Sensor Kit Rationale: Various sensors in the kit were used to ensure that Prom Date functioned autonomously $99.99 Miscellaneous Parts 8-310.125'' Setscrew (32 Pack) Rationale: The Setscrew pack was purchased for spare parts and back up. (2) 3-Wire Servo Motor Rationale: The 3-Wire Servos were needed to rotate the motion detector. However, after failed trials, the servo motor was not used on Prom Date. (2) 3-Wire Extension Cables 4-pack Rationale: The 3-Wire extension cables were used to extend the cords that attached the arm motor to the Cortex Micro Controller. Amber is a junior and this is her first year of engineering. She also participates in student council, key club, NHS, spanish club, WIRC, and SADD. She plans to attend a university where she can major in chemical engineering upon graduation. Lauren is a junior and this is her first year in KLCT. It is also her first experience with any kind of engineering. She also participates in various clubs at Kiski. Upon graduation she would like to use some of this knowledge in a career. Emma is a junior. This is her first year partaking in KLCT. Outside of engineering club, she is taking a Java programming course at Kiski. Other clubs she is involved with include Student Council, Key Club, SADD, and NHS. After graduation, she is considering majoring in computer engineering. The Line Trackers The Limit Switches The Arm The Line Trackers Motion Detectors Prom Date's Ditched Dates Parts Removed From Prom Date's Original Design The Infrared Sensors Before The original plan for the arm was to use the Clawbot claw that was included in the VEX Clawbot kit. However, after more clearly determining the functions of the arm, it became apparent that the use of the Clawbot claw was inefficient. The arm only needed to knock over targets, not be repositioned by the claw. The Arm After The Linear Motion Kit enabled us to create and arm that moved back and forth horizontally. The Design Team determined that it would be more efficient for the arm to simply knock targets over. It was decided that an arm which was capable of moving in a linear motion would be used instead. The Linear Motion Kit The limit switches were originally attached to the arm vertically. They needed to be changed because during the trial runs, the robot would often get stuck making a turn due to the protruding limit switch. The design team thought to change the position so they would flow better with the course. The limit switch was placed horizontally as opposed to vertically. After Why These Ideas Were Inefficient In the original design of Prom Date, only three line trackers were placed on the bottom of the robot. The width of the line that was to be tracked could be between 0.25 to 2.00 inches. It was not feasible to try to track 2.00 inch lines with only three line trackers. The line trackers needed to be adjustable, and capable of measuring the outside of the line. The four line trackers were placed on the bottom of Prom Date. The two line trackers on the inside of were programmed to track the edges of a high contrast line. The two outside trackers were used to track turns and tick marks indicating targets. The line trackers were then placed on a piece of plexiglass that was attached to the bottom of Prom Date. The plexiglass was cut so that the line trackers could be adjusted to the size of the line that it needs to track. The line trackers before the plexiglass holder was built. Before The first prototype of the motion detector was developed to rotate 180 degrees using a servo motor. However, the servo motor could not be programmed to rotate exactly 180 degrees around. Also in order for the motion detector to complete a full rotation, it would add a significant amount of time to the completion of the course. The goal of the competition was for Prom Date to complete the course in the fastest time possible. After Before Before Game Day! Accomplishments & Failures Failure Accomplishment Accomplishment Accomplishment Accomplishment Accomplishments Outweigh Failures The actual competition run Obviously, the KLCT did not have very successful runs at the competition on the actual course. Overall, we felt successful in all the hard work we put in to the robot. We are very proud of what we accomplished. The Learning I think the whole team can agree that everything that we learned was a huge accomplishment in it self. For most of us, this competition was our first time being involved in the Engineering Club. The knowledge gained from this is experience was invaluable The Experience The Experience: Priceless The Cost of the Robot: $602.87 The experience each member of the team gained is so valuable. We learned to work together as a team and constantly feed ideas off one another. We know that the experience we gained this year can only help us in future competitions. Fixing the Problem We know that the run at the competition did not go as planned. However, we remained proud of our bot and ourselves because we knew that we would have been able to fix the bugs, if more time was given. We know that our design was good enough to complete the course. Prom Date had definite potential. Meetings Every Tuesday and Thursday! Week of 4/2/13 Miscellaneous Jobs Documentation Team:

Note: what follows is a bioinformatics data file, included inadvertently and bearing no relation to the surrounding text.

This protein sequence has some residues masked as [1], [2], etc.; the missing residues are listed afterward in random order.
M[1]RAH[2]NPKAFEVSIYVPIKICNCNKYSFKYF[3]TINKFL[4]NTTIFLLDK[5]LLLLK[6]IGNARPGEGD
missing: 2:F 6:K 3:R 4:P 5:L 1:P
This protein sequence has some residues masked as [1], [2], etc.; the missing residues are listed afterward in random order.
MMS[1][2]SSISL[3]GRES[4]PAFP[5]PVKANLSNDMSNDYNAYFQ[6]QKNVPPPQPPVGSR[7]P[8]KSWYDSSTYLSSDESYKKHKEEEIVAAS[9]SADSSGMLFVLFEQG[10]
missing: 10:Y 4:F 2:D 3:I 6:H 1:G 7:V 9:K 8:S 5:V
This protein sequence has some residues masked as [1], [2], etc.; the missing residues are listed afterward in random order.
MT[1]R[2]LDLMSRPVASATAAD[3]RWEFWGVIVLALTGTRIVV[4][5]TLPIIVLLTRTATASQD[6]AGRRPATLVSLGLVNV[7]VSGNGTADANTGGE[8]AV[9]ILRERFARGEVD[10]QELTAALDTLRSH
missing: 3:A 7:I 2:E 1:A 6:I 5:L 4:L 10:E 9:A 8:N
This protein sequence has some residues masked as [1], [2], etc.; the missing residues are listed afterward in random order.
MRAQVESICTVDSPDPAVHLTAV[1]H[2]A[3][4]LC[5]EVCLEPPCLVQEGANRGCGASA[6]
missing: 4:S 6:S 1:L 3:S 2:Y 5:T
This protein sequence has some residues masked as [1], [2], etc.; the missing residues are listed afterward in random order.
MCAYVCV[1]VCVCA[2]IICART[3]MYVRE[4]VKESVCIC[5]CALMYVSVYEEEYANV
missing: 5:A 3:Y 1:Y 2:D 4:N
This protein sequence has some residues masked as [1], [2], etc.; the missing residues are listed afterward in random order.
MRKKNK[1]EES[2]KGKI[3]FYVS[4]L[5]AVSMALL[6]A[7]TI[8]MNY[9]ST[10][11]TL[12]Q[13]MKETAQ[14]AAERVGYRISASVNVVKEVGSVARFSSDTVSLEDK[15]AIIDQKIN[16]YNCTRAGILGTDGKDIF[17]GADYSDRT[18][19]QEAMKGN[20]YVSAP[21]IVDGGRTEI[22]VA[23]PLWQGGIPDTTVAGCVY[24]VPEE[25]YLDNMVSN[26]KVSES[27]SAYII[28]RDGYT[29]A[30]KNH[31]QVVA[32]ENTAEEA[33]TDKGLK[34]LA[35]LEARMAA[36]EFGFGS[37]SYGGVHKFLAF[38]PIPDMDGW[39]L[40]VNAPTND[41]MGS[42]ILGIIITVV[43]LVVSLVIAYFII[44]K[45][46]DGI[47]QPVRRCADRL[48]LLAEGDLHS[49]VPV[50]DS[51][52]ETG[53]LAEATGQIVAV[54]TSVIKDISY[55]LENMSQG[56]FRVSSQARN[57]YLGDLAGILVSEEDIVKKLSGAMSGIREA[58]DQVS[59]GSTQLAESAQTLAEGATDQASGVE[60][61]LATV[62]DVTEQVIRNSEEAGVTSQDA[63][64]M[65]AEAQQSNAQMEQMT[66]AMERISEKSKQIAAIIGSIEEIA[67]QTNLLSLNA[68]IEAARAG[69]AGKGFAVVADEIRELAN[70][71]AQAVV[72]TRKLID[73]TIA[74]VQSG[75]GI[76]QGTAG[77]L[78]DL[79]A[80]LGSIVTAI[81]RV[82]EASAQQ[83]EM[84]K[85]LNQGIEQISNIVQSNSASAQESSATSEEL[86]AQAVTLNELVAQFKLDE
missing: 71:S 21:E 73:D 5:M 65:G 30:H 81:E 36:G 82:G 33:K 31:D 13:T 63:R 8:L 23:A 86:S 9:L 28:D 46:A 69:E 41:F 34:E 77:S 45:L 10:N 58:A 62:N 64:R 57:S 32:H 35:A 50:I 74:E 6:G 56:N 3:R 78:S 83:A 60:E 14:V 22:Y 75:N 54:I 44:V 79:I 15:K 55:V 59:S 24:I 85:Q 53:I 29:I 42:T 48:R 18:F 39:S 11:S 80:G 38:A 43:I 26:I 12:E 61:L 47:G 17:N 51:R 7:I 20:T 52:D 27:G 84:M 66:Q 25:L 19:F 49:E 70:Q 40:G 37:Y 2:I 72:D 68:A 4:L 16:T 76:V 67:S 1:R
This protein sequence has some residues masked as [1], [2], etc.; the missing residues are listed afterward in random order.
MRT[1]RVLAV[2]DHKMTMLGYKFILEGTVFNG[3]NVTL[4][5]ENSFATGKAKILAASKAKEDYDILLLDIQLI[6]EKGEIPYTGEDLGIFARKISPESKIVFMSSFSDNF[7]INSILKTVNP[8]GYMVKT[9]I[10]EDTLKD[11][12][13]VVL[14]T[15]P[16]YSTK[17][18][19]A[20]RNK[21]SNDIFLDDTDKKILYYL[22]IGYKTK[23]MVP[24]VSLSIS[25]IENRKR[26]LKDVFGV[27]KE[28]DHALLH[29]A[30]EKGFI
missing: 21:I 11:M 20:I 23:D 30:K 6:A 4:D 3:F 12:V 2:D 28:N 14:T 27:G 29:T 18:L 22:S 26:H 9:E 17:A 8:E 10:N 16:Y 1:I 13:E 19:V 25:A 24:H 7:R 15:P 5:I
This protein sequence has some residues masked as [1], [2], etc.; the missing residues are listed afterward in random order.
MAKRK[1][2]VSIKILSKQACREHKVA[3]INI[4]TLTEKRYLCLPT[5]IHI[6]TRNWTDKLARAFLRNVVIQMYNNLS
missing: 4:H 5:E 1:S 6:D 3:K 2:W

Organized Binder Programming Team:
Edited program for arm and line trackers $249.99 Design Team:
Worked on the design of the hinge for the arm $4.99 $39.98 Construction Team:
Put line sensors on
Tightened arm base